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Review by: 
Head Cheeze
Release Date: 
Columbia Tri-Star
Aspect Ratio: 
Directed by: 
James Mangold
John Cusack
Ray Liotta
Amanda Peet
Rebecca De Mornay
Alfred Molina
Bottom Line: 

 Identity is a film that doesn't play fair. It's designed to be completely review proof in that for critics who don't like the film it's almost impossible to explain why without blowing the whole thing for the viewer. With this in mind, I present to you one of the most cryptic reviews I've ever had the displeasure of writing.
Ten strangers converge upon a seedy motel in the Nevada desert in search of shelter from an uncharacteristically violent storm that has flooded the roads in either direction. The ten little indians for this film are Ed (Cusack), an ex-cop who now serves as a driver for has been television star, Carloline (De Mornay); Ginny and Lou (DuVall and William Lee Scott), a pair of white trash Vegas newlyweds; Paris (Peet), a hooker headed home to her newly purchased Florida orange grove; Larry (John Hawkes), the paranoid and flaky motel clerk; George, Alice and Timmy York( John C. McGinley, Leila Kenzle, and Brett Loehr), a creepy family whose matriarch was hit by Ed's limo in the storm, and Officer Rhodes (Liotta) and his prison transfer, Rob (Busey), a wise-cracking multiple murderer. When Caroline ventures out into the rain to try and get a signal on her cell phone, her head later turns up in the motel laundry room, where Ed, Larry and Rhodes discover a room key marked 10. Coincidentally, Rhode's con has escaped his shackles, and the group surmises that Rob is the culprit. As more murders occur, more key chains with room numbers turn up, symbolizing a countdown...10..9..8..7..and so on.
Interspersed with the goings on at the motel are scenes in which a psychologist and a criminal review board are assembled for a late night session in an attempt to get a stay of execution for a mass murderer who they believe suffers from multiple personality syndrome. As the board awaits the prisoners arrival, the folks back at the Motel 666 are dropping like flies. It's when these two storylines interweave that Identity goes from a top-notch Hitchcockian thriller to a big steaming pile of parlor trick hokum.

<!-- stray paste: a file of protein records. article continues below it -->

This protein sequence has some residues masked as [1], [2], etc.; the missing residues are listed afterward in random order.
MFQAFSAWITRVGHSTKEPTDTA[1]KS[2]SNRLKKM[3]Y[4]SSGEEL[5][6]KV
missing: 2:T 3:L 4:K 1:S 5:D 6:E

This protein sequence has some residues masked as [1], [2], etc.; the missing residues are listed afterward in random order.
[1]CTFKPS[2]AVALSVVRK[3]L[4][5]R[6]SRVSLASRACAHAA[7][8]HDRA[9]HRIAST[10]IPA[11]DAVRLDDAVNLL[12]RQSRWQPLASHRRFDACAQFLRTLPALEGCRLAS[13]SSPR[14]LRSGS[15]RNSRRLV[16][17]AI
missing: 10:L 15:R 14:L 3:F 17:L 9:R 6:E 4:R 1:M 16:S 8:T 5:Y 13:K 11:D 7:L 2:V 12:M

I can't get into any more detail than that without blowing the film's big "twist" ending that aspires to blow minds but instead blows chunks. It's perhaps one of the laziest executions of a plot device I've witnessed, and just when you think it sinks to its lowest point, the last moments drag it down into an abyss of absolutely astonishing ineptitude that would have been screamingly funny were it not so infuriating. It's a shame because for the first 40 minutes or so, Identity is an effective and unsettling thriller, with great performances by the ever-reliable Cusack, the hilarious Hawkes and the "strong is sexy" Peet. Director James Mangold proves quite adept at creating tension from the get go, balancing dread with welcome comic relief, and developing his characters with knowing looks and actions rather than heaps of expository dialogue. The film's a winner until Michael Cooney's screenplay seemingly self-destructs on the screen during the third act. Once again, I can't explain this too thoroughly without giving up the ghost, but I will say that the twist presented here could have been something brilliant were it built upon with a modicum of subtlety, and then later fleshed out with some semblance of care. Instead, it's dropped on us like a brick shit house, and hands us the mop.
Identity is a film that starts with a bang and ends with a buggering without the courtesy of a reach-around. There's so much care and craft put into the first two acts (acting, direction, suspense) that I can't give it a totally negative review, but it took every fiber of my being not to.

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